Blood pressure and risk of breast cancer, overall and by subtypes: a prospective cohort study

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Abstract

Objective:

Blood pressure (BP) and breast cancer may share a common pathophysiologic pathway involving chronic inflammation, hormone synthesis and metabolism. Previous studies investigating the association between BP and breast cancer measured BP at a single time point and did not examine associations by breast cancer molecular subtypes.

Methods:

We used data from 22 833 female participants in the Melbourne Collaborative Cohort Study. BP was objectively measured at baseline (1990–1994) and a follow-up visit (2003–2007). Cox regression was used to estimate hazard ratios for baseline BP and temporal changes in BP in relation to risk of breast cancer, overall and by molecular subtypes.

Results:

We did not observe any associations between BP measured at baseline and breast cancer risk overall (per 5 mmHg SBP, hazard ratio = 1.00, 95% confidence interval: 0.99–1.02), nor by subtype (per 5 mmHg SBP: estrogen-receptor-negative: hazard ratio = 0.99, 0.96–1.03, progesterone-receptor-negative: hazard ratio = 1.01, 0.99–1.04, human epidermal growth factor receptor 2 negative: hazard ratio = 1.00, 0.98–1.01). Temporal changes in BP were not associated with risk of breast cancer (per 5 mmHg change in SBP, hazard ratio = 1.00, 0.97–1.03). Increased DBP over time was associated with higher risk of triple-negative breast cancer (P = 0.04), based on a small number of cases (N = 41).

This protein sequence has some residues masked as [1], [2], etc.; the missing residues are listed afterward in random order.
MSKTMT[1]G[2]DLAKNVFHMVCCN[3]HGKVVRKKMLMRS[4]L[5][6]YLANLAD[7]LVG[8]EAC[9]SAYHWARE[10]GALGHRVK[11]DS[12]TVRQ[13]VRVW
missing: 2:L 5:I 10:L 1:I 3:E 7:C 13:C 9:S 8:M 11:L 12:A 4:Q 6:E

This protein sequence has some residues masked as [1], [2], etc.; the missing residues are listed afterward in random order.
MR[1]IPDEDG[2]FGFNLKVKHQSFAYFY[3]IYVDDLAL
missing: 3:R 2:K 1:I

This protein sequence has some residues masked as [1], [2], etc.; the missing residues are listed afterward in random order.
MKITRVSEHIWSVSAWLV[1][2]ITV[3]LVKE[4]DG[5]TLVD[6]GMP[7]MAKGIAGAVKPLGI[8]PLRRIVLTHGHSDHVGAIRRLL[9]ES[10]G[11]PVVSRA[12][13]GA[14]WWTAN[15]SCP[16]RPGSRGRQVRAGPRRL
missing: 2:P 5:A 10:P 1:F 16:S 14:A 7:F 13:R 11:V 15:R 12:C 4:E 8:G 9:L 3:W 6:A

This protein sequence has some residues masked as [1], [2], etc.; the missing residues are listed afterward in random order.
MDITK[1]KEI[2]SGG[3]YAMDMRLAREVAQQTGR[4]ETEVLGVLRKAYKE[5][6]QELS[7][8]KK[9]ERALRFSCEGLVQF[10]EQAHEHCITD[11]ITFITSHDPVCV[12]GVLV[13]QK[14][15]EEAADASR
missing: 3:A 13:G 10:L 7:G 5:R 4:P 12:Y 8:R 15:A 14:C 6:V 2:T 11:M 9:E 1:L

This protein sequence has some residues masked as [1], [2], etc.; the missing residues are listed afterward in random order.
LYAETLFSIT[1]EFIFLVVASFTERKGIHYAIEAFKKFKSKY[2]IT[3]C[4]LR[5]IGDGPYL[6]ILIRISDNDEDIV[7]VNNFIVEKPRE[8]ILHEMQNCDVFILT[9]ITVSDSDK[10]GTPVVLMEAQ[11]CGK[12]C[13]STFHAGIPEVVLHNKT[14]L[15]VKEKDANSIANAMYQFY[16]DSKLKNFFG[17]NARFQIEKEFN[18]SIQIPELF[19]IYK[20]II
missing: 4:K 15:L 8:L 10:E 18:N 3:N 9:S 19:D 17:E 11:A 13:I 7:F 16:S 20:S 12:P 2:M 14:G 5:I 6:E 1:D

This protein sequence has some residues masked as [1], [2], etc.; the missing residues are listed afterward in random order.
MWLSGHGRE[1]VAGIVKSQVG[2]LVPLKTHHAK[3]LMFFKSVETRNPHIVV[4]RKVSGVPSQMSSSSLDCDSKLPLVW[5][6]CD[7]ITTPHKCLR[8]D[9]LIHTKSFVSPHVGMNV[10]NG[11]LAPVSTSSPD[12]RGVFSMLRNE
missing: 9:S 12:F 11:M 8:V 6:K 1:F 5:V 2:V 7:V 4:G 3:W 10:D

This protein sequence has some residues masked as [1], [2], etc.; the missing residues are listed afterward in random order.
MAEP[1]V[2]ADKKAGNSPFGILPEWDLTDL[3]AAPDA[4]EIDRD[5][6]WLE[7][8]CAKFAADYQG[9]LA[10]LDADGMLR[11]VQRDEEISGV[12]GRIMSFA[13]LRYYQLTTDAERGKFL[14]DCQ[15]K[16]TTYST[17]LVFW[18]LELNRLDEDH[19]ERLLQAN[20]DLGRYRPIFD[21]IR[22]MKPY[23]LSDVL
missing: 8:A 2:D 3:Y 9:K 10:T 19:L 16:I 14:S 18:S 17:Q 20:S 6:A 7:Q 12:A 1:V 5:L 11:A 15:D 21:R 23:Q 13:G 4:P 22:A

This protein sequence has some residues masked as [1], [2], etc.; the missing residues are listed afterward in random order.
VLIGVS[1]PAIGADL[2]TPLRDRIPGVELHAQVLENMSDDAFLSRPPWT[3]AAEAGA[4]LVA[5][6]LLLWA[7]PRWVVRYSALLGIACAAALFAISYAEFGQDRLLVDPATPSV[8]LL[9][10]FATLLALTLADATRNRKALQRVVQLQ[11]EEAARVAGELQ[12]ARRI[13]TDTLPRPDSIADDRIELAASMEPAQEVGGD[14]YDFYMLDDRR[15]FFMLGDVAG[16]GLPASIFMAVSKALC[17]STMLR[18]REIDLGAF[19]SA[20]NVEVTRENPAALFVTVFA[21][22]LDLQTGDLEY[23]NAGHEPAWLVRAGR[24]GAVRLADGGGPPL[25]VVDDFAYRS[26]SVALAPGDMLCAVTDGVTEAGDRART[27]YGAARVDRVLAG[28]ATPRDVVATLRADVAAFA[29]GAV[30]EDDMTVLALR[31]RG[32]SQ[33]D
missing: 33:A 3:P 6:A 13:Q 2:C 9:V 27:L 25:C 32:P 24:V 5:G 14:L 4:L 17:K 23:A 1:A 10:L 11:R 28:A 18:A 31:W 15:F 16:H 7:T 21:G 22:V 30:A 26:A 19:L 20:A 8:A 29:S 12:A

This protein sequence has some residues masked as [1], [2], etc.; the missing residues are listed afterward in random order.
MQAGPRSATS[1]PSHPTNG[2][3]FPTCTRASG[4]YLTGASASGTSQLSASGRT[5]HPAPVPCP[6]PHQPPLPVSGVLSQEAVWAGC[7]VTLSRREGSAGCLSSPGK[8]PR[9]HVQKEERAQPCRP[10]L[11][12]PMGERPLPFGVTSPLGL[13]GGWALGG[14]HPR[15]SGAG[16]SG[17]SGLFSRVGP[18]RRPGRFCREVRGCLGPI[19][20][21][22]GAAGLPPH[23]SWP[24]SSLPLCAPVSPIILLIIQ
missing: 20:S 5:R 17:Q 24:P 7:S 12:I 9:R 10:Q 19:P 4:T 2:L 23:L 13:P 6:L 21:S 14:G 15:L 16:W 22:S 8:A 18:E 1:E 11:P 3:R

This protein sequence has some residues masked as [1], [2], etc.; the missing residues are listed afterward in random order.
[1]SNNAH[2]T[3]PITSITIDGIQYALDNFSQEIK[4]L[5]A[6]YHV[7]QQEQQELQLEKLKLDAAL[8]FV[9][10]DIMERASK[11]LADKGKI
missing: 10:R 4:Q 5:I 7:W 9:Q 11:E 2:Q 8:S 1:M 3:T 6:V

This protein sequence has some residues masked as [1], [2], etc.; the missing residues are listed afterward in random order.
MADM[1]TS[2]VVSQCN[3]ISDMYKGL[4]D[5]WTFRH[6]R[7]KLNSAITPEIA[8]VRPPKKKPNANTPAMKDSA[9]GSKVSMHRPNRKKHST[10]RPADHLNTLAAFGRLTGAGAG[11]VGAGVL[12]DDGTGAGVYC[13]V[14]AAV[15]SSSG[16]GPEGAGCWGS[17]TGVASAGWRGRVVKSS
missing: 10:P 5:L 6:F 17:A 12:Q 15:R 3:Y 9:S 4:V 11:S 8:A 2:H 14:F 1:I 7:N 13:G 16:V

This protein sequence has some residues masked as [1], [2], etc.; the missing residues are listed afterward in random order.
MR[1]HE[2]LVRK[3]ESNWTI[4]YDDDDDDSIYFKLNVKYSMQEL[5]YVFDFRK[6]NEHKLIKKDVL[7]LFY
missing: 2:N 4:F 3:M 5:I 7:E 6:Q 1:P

Conclusion:

Our study supports previous findings of no association between BP and breast cancer. Similar conclusions were reached when assessing BP over time and when examining specific tumor subtypes.

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